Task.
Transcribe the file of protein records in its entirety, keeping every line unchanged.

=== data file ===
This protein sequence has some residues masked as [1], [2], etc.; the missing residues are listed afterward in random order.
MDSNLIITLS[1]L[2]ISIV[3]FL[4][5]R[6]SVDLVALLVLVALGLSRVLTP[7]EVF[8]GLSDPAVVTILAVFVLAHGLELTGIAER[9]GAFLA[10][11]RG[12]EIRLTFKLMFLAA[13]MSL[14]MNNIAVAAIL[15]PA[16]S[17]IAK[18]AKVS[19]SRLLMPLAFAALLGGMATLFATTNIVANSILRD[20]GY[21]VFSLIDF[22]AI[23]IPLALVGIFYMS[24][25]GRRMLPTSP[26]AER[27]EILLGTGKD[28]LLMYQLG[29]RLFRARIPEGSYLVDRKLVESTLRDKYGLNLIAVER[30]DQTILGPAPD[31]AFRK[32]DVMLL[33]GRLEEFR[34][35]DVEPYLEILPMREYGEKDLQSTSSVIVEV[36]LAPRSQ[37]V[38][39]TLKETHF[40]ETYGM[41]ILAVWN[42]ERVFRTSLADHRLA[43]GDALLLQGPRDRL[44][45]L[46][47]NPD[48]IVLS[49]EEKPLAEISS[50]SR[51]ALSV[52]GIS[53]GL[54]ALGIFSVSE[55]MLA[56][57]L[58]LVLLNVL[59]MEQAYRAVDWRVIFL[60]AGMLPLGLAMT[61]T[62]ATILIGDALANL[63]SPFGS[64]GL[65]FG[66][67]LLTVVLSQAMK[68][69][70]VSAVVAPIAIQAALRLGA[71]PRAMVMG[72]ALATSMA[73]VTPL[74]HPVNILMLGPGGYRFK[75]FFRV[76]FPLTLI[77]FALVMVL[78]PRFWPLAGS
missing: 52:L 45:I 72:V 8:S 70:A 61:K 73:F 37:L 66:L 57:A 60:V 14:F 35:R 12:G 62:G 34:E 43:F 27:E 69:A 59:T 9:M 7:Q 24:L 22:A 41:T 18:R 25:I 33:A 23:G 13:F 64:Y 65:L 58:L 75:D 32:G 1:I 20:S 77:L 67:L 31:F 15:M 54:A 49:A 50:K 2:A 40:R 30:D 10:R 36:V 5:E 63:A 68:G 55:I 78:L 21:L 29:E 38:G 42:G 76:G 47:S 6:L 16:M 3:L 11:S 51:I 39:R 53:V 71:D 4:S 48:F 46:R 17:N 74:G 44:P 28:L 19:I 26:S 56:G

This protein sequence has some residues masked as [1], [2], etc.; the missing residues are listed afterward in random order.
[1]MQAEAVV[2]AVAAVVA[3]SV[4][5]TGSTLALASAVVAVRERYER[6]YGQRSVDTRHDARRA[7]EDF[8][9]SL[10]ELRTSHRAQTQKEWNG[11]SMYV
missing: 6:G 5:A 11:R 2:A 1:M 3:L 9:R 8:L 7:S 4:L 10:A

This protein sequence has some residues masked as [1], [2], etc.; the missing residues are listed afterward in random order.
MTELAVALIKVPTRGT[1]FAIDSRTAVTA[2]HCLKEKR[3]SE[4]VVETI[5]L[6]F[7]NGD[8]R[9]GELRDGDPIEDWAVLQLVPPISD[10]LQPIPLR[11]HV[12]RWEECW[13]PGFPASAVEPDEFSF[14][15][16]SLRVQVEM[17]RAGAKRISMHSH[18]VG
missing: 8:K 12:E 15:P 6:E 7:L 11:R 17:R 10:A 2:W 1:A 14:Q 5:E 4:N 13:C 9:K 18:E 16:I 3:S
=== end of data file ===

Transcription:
This protein sequence has some residues masked as [1], [2], etc.; the missing residues are listed afterward in random order.
MDSNLIITLS[1]L[2]ISIV[3]FL[4][5]R[6]SVDLVALLVLVALGLSRVLTP[7]EVF[8]GLSDPAVVTILAVFVLAHGLELTGIAER[9]GAFLA[10][11]RG[12]EIRLTFKLMFLAA[13]MSL[14]MNNIAVAAIL[15]PA[16]S[17]IAK[18]AKVS[19]SRLLMPLAFAALLGGMATLFATTNIVANSILRD[20]GY[21]VFSLIDF[22]AI[23]IPLALVGIFYMS[24][25]GRRMLPTSP[26]AER[27]EILLGTGKD[28]LLMYQLG[29]RLFRARIPEGSYLVDRKLVESTLRDKYGLNLIAVER[30]DQTILGPAPD[31]AFRK[32]DVMLL[33]GRLEEFR[34][35]DVEPYLEILPMREYGEKDLQSTSSVIVEV[36]LAPRSQ[37]V[38][39]TLKETHF[40]ETYGM[41]ILAVWN[42]ERVFRTSLADHRLA[43]GDALLLQGPRDRL[44][45]L[46][47]NPD[48]IVLS[49]EEKPLAEISS[50]SR[51]ALSV[52]GIS[53]GL[54]ALGIFSVSE[55]MLA[56][57]L[58]LVLLNVL[59]MEQAYRAVDWRVIFL[60]AGMLPLGLAMT[61]T[62]ATILIGDALANL[63]SPFGS[64]GL[65]FG[66][67]LLTVVLSQAMK[68][69][70]VSAVVAPIAIQAALRLGA[71]PRAMVMG[72]ALATSMA[73]VTPL[74]HPVNILMLGPGGYRFK[75]FFRV[76]FPLTLI[77]FALVMVL[78]PRFWPLAGS
missing: 52:L 45:I 72:V 8:S 70:A 61:K 73:F 37:L 66:L 57:A 60:V 14:F 35:R 12:G 62:G 34:E 43:F 27:E 69:A 59:T 9:M 7:Q 24:L 22:A 41:T 18:R 25:I 33:A 23:G 13:F 64:Y 65:L 58:L 75:D 32:G 1:I 20:S 77:L 67:L 31:F 15:M 54:A 49:A 50:K 2:A 40:R 30:D 10:R 36:V 5:E 63:A 68:G 55:I 78:L 21:L 29:E 38:G 42:G 76:G 47:S 6:L 16:M 3:L 11:S 51:I 39:R 53:V 71:D 4:S 48:F 46:R 17:N 74:G 44:P 28:L 19:I 26:S 56:G

This protein sequence has some residues masked as [1], [2], etc.; the missing residues are listed afterward in random order.
[1]MQAEAVV[2]AVAAVVA[3]SV[4][5]TGSTLALASAVVAVRERYER[6]YGQRSVDTRHDARRA[7]EDF[8][9]SL[10]ELRTSHRAQTQKEWNG[11]SMYV
missing: 6:G 5:A 11:R 2:A 1:M 3:L 9:R 8:L 7:S 4:L 10:A

This protein sequence has some residues masked as [1], [2], etc.; the missing residues are listed afterward in random order.
MTELAVALIKVPTRGT[1]FAIDSRTAVTA[2]HCLKEKR[3]SE[4]VVETI[5]L[6]F[7]NGD[8]R[9]GELRDGDPIEDWAVLQLVPPISD[10]LQPIPLR[11]HV[12]RWEECW[13]PGFPASAVEPDEFSF[14][15][16]SLRVQVEM[17]RAGAKRISMHSH[18]VG
missing: 8:K 12:E 15:P 6:E 7:L 11:R 17:R 10:A 2:W 1:A 14:Q 5:E 4:N 13:C 9:K 18:E 16:I 3:S